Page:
He works in mysterious ways, as usual…
We found this book (to your right) abandoned and sitting in a parking lot nearly in perfectly good condition. It’s called, “Footprints of God: A Narrative Theology of Mission” by Charles Van Engen, Nancy Thomas, Robert Gallagher. At first, we really didn’t think much of it, but something spiritual immediately came over us and made us want to pick it up. As if we were drawn to the book and it was out of our control to refuse. So, needless to say nervously, that’s what we did.
John 15:16— “You did not choose Me but I chose you, and appointed you that you would go and bear fruit, and that your fruit would remain, so that whatever you ask of the Father in My name He may give to you.”
We continued on throughout the evening not really thinking much of it, until we woke up the following Sunday to grab something out of the car (which was the next day)… and there it was, sitting on the passenger side, staring us down like lunch. So we walked into the driveway towards the front door clutching the book our my hands, as if it was the last book that we would ever get to read. While staring and daydreaming at the new plants that we had just planted a week ago on the front porch of our home, it was fitting for us to sit and explore the new discovery.
Getting Into It.
Come to find out, this book left in the parking lot to be eventually either blown away by the wind or torn to shreds by a vehicle, was actually pretty engaging. Of course, God was the topic, but from the perspective of a person on a spiritual mission to put their calling into practice. Very briefly and passively we read. Simply looking to grasp the concept.
Eventually, we did and begin very intimately sharing scattered thoughts with each other. Then, we wanted to write about what we were learning to make it more of a every day learning experience for our relationship. So here we are, with this “no longer abandoned book” that God would not allow us to resist, including it in the “Amadi Chronicles”.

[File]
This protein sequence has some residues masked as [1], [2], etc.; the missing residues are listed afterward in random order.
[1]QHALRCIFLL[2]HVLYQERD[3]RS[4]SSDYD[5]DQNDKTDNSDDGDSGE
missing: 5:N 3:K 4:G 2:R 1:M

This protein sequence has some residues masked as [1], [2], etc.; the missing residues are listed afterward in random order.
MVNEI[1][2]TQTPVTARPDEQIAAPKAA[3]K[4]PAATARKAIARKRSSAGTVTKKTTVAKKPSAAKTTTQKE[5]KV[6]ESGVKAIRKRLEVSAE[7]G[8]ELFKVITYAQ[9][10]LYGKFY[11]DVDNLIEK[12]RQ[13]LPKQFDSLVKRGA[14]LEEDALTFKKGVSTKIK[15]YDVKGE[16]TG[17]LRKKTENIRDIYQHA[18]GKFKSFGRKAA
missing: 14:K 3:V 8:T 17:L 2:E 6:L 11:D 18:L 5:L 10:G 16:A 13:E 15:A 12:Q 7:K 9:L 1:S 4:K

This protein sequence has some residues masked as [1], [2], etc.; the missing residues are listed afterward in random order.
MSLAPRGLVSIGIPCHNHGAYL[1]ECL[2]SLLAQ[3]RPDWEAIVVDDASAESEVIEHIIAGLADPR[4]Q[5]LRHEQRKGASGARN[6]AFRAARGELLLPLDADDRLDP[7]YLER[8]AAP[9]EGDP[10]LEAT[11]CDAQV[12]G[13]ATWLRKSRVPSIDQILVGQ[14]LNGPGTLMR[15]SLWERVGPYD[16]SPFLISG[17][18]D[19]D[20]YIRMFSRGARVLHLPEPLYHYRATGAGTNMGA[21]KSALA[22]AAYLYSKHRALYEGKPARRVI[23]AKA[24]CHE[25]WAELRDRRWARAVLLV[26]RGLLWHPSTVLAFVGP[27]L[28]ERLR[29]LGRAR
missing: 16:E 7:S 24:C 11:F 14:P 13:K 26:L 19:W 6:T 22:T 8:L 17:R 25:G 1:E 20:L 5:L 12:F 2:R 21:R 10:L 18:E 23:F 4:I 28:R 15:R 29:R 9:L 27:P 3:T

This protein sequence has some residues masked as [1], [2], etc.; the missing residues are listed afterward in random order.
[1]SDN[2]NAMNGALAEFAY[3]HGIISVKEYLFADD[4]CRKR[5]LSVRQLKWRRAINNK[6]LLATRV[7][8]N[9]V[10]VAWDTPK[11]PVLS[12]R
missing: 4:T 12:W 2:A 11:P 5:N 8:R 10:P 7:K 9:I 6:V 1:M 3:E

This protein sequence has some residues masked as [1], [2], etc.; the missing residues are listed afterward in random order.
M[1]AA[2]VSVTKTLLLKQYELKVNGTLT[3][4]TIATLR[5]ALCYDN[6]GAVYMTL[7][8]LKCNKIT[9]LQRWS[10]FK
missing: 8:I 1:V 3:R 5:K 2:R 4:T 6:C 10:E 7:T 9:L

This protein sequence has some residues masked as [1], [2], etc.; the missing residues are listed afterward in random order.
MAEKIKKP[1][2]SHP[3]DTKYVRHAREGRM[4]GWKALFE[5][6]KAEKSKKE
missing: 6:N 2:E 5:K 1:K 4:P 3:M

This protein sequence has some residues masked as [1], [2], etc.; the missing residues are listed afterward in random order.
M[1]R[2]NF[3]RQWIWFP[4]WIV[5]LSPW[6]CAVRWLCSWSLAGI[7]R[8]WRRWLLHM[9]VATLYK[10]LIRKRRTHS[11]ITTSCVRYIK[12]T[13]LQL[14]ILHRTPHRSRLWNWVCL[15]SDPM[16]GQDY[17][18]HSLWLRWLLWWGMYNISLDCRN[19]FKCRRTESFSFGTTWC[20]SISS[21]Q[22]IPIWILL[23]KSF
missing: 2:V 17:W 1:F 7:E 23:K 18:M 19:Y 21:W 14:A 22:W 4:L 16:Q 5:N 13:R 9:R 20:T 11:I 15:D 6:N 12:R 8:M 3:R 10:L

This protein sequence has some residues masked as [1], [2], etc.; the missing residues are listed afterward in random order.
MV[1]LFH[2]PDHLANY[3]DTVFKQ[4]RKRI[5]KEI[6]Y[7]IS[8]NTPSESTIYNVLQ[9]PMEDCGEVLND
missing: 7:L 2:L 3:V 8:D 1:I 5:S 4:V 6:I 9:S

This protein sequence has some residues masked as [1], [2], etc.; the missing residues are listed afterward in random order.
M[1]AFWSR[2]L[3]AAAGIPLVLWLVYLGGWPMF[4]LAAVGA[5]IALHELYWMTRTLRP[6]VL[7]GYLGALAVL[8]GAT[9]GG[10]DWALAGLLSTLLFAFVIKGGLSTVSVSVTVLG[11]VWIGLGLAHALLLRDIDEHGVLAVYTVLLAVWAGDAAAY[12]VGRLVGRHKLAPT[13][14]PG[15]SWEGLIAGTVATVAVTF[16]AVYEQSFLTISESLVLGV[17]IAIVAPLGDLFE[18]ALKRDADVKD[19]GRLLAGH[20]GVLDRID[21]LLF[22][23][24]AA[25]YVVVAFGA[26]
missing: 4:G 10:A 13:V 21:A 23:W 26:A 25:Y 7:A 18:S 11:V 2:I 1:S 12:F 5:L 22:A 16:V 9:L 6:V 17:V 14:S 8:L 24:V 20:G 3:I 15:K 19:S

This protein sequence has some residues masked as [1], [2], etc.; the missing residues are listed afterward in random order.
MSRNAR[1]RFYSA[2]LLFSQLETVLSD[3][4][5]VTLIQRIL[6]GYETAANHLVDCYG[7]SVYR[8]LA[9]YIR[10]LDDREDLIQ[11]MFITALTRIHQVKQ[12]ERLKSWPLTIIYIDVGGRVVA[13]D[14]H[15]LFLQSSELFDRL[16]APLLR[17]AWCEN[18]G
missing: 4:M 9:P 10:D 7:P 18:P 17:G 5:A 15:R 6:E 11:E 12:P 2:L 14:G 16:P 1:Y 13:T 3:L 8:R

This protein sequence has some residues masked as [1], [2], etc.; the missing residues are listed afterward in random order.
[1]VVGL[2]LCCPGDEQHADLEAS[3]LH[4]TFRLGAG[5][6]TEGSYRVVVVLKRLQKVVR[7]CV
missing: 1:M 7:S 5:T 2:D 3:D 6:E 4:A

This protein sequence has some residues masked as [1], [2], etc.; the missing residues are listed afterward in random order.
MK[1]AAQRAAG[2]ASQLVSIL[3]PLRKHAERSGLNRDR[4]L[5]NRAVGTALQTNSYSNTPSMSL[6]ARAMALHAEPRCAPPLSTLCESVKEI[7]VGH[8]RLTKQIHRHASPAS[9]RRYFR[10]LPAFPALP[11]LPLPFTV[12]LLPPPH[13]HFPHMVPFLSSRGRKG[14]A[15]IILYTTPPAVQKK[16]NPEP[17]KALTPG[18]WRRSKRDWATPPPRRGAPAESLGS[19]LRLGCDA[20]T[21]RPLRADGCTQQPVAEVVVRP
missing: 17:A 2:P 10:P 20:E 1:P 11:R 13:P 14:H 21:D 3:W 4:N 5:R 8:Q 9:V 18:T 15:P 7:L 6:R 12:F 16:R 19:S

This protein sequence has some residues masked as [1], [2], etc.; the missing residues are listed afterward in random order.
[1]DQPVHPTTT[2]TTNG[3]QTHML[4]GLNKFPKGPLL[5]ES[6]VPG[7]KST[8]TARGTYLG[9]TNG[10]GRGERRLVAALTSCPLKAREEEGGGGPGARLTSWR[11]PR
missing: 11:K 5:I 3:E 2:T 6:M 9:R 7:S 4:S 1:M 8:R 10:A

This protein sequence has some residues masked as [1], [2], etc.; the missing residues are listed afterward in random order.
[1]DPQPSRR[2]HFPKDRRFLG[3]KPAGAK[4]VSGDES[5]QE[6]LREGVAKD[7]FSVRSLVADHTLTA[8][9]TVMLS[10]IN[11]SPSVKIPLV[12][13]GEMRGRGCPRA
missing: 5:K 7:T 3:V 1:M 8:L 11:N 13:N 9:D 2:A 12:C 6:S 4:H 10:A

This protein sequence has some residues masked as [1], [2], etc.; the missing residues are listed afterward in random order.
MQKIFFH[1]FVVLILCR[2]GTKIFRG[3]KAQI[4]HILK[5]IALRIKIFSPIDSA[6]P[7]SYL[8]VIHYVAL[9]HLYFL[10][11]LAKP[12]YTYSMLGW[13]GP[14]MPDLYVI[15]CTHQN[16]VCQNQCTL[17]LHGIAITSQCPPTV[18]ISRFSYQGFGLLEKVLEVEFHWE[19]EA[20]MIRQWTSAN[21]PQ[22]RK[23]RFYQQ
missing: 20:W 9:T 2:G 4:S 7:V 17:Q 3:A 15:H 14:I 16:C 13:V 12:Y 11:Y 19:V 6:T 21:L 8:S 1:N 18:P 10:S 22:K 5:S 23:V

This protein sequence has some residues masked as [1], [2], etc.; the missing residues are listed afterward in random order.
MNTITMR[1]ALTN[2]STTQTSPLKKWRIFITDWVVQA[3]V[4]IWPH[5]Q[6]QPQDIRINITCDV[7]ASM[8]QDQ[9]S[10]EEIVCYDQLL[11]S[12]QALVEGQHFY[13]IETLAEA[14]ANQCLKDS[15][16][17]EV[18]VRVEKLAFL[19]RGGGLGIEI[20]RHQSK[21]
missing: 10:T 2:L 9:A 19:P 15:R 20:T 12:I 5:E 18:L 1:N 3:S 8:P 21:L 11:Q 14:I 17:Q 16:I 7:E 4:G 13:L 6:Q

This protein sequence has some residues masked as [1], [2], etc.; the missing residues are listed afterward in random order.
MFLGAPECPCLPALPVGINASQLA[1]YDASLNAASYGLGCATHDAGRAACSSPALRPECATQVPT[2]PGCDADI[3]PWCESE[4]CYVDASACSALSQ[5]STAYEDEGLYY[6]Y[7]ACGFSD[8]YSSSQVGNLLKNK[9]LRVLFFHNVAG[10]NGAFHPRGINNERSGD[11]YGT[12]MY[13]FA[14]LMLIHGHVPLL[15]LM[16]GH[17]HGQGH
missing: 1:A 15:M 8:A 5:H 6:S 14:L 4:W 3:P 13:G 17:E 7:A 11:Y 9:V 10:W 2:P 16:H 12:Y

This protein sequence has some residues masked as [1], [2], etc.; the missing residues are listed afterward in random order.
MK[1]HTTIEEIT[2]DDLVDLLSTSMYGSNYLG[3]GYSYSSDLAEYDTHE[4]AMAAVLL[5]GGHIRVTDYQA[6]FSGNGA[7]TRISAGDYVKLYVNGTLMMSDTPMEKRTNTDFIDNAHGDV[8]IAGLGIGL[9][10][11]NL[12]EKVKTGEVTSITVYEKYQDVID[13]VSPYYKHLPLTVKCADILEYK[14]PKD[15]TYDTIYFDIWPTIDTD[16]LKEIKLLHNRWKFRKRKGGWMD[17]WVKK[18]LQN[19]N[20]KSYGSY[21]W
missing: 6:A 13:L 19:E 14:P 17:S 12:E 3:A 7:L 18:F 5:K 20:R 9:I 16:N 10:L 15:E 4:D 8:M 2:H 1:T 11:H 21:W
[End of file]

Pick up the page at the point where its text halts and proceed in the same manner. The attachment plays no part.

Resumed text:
Matthew 28: 19-28—“Go therefore and make disciples of all the nations, baptizing them in the name of the Father and the Son and the Holy Spirit, teaching them to observe all that I commanded you; and lo, I am with you always, even to the end of the age.”
First Reading: Thesis of Introduction
Chapter 1— Mission of, in and on the Way: “It is that biblical theology of mission (1) must be centered in Jesus Christ—mission of the Way; (2) happens among the peoples and cultures of our world—mission in the way; and (3) moves forward over time in the faith-pilgrimage of God’s people, as they anticipate Christ’s present and coming kingdom—mission on the way.” This paragraph laid down the foundation not only for the first chapter, but for us, the principles that we needed to keep in mind and learn, in order to move forward to the next chapter—throughout the entire book.
Theology Needs Missiology
Theology of mission was established as a discipline in 1961 by Gerald Anderson with the publication of The Theology of the Christian Mission according to author Charles Van Engen. “Our mission is none other, neither more nor less, than participation in Jesus’ mission. To say it negatively, when it is not Christ’s mission, it may be colonial expansion, church extension, proselytism or social services—but it is not mission. Our mission is biblical mission only when it is centered in Jesus Christ. Our mission if of the Way.”
Acts 20:24—“But I do not consider my life of any account as dear to myself, so that I may finish my course and the ministry which I received from the Lord Jesus, to testify solemnly of the gospel of the grace of God.”
Again,“of the Way” is emphasized in the above paragraph by Engen and he further solidifies his message by explaining the difference between man’s mission and God’s mission in this passage. This is very intriguing because it lead us to think very deeply about our own personal deeds in life. Are we serving man even if it appears to be righteous according to the biblical scripture or are we sincerely just serving the Lord? It was a moment where we questioned any “good deed(s)” that we were doing on a daily basis and if it was simply out of love/respect for the Higher Power. Without mission, theological education is merely a form of education that can be transferred into a profession, but not a way of serving God.